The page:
Eastern European Communist regimes deemed it necessary to cultivate a high degree of state discipline in their societies. Much of the public life and social engagement of the populace operated through mechanisms of surveillance and control. Authors and scholars have argued that the regimes retained power through these measures. Milan Kundera, a twentieth-century Czech author who lived through Communism, portrays just such a post-World War II Czechoslovakia in his novel The Joke. His account suggests that Communist practices of ritualism, surveillance, and purges grew out of the larger contradiction between social equality and one-Party rule. Privacy and individualism were sacrificed at the altar of social equality; however, this notion of equality reified social class.
[...] had not only catered to the interests of the Church in their initial bid for power, bit also to nationalist patriots. Thus: “What Ludvik [the Communist] was calling for was nothing but the old utopia of the most conservative Moravian patriots It only made his words more comprehensible to (138) Until 1948, in an atmosphere of authentic public engagement, multiple opinions were given legitimate expression. But after diplomatic developments in Soviet Russia and the February coup led by Klement Gottwald (chairman of the Czech Communists), this public ideological engagement became more heavily subject to Lenin's “dictatorship of the proletariat.” That the public had earnestly believed in this public discourse and its culmination in Marxism is attested to by the Revisionist school of historians as well as Kundera. [...]
[...] Complementary to purging was promotion, the means by which individuals were selected for positions of power. Like purges, this also relied on class- consciousness. The irony of Communist Party rule in Czechoslovakia was that the social hierarchy was not necessarily upset but merely reversed. Meritocracies based on wealth or intelligence were replaced with job assignments favoring the “proletariat.” Problematically, this reversal reproduced old social tensions, thereby reifying social class. As one character insists, the individual often felt at odds with his social position: “Milos isn't allowed to go to the university because of his grandfather who owned a factory. [...]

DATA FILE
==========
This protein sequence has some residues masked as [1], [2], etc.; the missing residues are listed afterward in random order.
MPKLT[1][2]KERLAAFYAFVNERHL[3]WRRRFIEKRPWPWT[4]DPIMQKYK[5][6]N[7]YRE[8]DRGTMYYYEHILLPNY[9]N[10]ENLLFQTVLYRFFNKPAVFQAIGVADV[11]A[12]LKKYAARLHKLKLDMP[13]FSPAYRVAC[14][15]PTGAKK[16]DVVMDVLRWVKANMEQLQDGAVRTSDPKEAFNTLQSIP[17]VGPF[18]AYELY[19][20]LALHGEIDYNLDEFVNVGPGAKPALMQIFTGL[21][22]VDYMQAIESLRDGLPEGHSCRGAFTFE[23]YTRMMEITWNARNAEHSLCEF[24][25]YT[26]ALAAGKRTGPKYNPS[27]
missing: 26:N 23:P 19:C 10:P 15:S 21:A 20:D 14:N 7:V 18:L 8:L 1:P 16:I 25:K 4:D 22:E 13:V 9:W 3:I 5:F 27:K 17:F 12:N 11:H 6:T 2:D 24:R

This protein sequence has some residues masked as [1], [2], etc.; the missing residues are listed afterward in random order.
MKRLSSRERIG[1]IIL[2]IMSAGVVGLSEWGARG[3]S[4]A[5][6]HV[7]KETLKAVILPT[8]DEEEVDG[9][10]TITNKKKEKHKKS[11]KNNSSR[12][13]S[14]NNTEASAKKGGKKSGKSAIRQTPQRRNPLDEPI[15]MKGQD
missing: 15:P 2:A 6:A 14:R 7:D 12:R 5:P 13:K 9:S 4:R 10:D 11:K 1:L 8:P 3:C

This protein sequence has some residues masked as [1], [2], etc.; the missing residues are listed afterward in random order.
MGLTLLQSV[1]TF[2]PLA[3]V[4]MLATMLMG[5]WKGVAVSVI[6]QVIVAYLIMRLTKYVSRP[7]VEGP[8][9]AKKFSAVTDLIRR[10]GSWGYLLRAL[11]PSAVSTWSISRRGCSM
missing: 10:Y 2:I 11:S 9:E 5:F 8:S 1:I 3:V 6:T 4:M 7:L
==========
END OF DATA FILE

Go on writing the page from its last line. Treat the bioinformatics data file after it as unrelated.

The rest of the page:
[...] Rituals were one important method of eliminating the public/private distiction. Because the Party sought a definitive transformation of society, it was thought that theatrical control of public spectacles could infiltrate private thought. For example, the Slánsky show trials of 1952, in which several party cadres (many Jewish and Slovak) confessed to highly distorted crimes, expressed to the public at least two things: the widespread existence of supposed saboteurs, even among those who seem trustworthy, and the contours of the Party's ideology, through identifying the defendants as “Trotskyist-Zionist-Titoist-bourgeois- nationalist.” Such theatrics were not limited to trials; rather, many public spectacles took on new forms under Communist influence. [...]
[...] As individuals ceded their privacy in the service of collective action, the worth of the individual diminished in relation to the worth of his or her category. In Marxist-Leninist doctrine, class-consciousness was ontologically prior to individual consciousness, such that the protagonist of the Joke writes, felt participation in the proletarian revolution to be, so to speak, not a matter of choice but a matter of essence, a man either was a revolutionary, in which case he completely merged with the movement into one collective entity, or he was not.” This emphasis on the category strongly influenced the practice of purges, which is the central problematic of The Joke. [...]
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